CHARLESTON, W.Va. -- When time is tight, I love a kitchen shortcut as much as the next guy, but I'm not willing to sacrifice quality and taste just to save a few minutes.
Many time-saving recipe helpers are packaged chemical blends that disguise as food. As the age-old phrase goes, "You are what you eat," and who wants to fill their body with chemicals and preservatives?
I have mostly steered clear of packets and such, until yesterday. As I was navigating through my under-renovation grocery store, a new-looking convenience product caught my eye on the top shelf of the ethnic food aisle.
I instantly recognized the logo -- Frontera -- a mega-famous authentic Mexican restaurant in Chicago. I happen to be a huge fan of the chef, Rick Bayless, and own his entire collection of cookbooks (two of which are signed). I have followed him across North America and am, quite frankly, possibly obsessed.
I'm convinced that this is not an unhealthy obsession. I majored in Latin American history and Spanish, and these books are an exciting extension of my study. My husband (brilliant guy!) gave me my very first Rick Bayless book for Mother's Day when our kids were tiny. I was instantly hooked. This is real Mexican food. The warmth and freshness of the flavors are unparalleled.
Sometimes, though, these recipes can be complex and can consume hours to prepare. There are certainly occasions that warrant this, and I am unashamed to admit that I have happily toiled for hours (days?) to assemble an elaborate Mexican fiesta. My kitchen ceiling is stained from a bubbling pot of mole. I'm OK with this.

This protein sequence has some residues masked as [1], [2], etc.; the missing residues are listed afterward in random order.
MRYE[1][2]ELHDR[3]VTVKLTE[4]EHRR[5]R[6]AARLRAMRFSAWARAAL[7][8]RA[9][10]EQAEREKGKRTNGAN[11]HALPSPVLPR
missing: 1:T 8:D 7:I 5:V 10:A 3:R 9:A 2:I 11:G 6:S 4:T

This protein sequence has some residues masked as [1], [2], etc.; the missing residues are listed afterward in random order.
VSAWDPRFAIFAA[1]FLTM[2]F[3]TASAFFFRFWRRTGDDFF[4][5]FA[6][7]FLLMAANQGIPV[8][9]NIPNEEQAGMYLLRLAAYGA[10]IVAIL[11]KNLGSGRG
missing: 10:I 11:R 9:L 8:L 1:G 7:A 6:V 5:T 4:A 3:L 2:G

But let's just say this scene is not to your particular liking. You may nod in agreement that the sunny flavors of Mexico are among the world's best. However, if there was a simpler way to enjoy these festive dishes, maybe that would be a better option.
It is there. On the top shelf of the ethnic food aisle lies the answer to this conundrum: Frontera Classic Fajita Skillet Sauce. Without hesitation, I tossed it into my cart, then thought to check the ingredients. Good stuff. I'll give it a try.
Back at home, I decided to stray from the instructions on the pouch. This is going in the Crock-Pot. I sliced an onion and cubed a pound of pork loin. Added some dried black beans, the magical seasoning pouch and a can of unsalted diced tomatoes. After tipping in enough water to ensure the beans cooked through, I set the pot on high and walked away. It was noon.
This concoction cooked itself as I went about my day. At 6 p.m. I checked it -- the beans were tender, the pork was falling apart and the sauce was totally delicious. Easy. No stains on the ceiling. Rave reviews from the family, and I think you'll agree.
Mexican Pork Stew